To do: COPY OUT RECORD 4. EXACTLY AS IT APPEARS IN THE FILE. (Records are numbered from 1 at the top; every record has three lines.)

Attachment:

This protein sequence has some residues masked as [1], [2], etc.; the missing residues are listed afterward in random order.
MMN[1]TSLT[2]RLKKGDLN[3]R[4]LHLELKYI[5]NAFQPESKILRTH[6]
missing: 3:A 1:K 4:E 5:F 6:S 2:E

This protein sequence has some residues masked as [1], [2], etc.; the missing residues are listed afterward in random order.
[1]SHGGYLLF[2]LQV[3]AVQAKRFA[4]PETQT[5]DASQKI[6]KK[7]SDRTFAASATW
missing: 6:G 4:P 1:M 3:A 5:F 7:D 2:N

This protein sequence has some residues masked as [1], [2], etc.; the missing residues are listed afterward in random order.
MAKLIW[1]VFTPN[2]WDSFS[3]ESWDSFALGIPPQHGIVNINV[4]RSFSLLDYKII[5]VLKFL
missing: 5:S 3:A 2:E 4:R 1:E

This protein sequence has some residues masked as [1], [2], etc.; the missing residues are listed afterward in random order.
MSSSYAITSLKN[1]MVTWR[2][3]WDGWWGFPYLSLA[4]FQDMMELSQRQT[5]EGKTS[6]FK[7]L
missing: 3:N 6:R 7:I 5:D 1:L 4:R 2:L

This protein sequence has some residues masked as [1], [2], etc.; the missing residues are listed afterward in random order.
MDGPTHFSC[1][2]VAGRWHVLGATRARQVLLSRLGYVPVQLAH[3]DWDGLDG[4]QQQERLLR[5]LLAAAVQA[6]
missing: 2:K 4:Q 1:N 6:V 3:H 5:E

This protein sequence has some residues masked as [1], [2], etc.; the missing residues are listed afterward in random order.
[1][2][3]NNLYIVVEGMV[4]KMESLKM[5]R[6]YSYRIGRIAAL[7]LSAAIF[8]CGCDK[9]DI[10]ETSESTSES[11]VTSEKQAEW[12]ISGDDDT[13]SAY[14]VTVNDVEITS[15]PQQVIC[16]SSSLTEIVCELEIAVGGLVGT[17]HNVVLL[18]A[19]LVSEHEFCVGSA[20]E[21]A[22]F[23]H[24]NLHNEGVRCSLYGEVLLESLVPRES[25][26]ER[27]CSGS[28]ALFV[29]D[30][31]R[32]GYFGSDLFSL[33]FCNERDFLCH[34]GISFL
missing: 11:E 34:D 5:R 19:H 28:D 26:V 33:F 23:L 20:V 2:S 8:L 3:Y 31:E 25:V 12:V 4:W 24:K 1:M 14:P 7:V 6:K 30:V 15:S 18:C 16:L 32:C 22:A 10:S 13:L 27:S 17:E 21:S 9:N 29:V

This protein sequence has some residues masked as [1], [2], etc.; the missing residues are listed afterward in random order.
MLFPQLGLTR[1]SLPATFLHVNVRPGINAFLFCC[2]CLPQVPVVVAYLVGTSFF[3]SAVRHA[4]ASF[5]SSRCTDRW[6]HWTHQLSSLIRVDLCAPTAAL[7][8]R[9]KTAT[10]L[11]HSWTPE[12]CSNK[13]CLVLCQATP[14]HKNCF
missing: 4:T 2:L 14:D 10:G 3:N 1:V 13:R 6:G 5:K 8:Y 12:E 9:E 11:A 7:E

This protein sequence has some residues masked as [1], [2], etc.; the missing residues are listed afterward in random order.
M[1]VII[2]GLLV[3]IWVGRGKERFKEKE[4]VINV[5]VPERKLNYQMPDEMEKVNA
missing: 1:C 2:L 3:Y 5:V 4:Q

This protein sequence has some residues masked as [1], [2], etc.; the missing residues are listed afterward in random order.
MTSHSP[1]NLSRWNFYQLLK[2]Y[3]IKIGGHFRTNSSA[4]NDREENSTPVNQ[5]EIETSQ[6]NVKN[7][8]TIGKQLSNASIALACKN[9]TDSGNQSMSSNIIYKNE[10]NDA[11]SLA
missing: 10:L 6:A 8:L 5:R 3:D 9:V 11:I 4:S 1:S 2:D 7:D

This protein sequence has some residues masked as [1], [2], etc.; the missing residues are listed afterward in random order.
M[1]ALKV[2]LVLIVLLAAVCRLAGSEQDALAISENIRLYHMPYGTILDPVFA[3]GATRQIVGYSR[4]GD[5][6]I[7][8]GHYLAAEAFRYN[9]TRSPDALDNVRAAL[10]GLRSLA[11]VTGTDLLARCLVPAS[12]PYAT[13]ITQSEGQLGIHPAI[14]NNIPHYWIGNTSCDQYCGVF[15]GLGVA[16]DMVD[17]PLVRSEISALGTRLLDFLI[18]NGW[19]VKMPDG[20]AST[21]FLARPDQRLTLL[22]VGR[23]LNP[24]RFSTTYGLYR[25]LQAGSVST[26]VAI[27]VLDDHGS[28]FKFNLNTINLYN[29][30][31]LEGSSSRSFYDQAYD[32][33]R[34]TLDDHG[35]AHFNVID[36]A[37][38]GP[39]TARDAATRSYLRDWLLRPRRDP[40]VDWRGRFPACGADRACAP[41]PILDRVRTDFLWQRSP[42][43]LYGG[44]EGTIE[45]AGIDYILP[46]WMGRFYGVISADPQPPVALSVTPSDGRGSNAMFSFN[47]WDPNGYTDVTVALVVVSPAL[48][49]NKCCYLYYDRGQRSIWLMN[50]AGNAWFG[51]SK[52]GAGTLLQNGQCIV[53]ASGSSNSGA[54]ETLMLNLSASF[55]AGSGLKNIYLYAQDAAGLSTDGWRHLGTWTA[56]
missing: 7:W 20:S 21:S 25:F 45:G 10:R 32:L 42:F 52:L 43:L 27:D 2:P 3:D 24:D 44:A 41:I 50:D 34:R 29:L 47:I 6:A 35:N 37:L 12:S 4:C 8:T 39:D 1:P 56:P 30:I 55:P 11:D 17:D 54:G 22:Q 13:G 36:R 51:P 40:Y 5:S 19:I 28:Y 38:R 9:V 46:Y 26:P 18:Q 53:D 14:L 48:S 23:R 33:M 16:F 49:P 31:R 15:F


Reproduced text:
This protein sequence has some residues masked as [1], [2], etc.; the missing residues are listed afterward in random order.
MSSSYAITSLKN[1]MVTWR[2][3]WDGWWGFPYLSLA[4]FQDMMELSQRQT[5]EGKTS[6]FK[7]L
missing: 3:N 6:R 7:I 5:D 1:L 4:R 2:L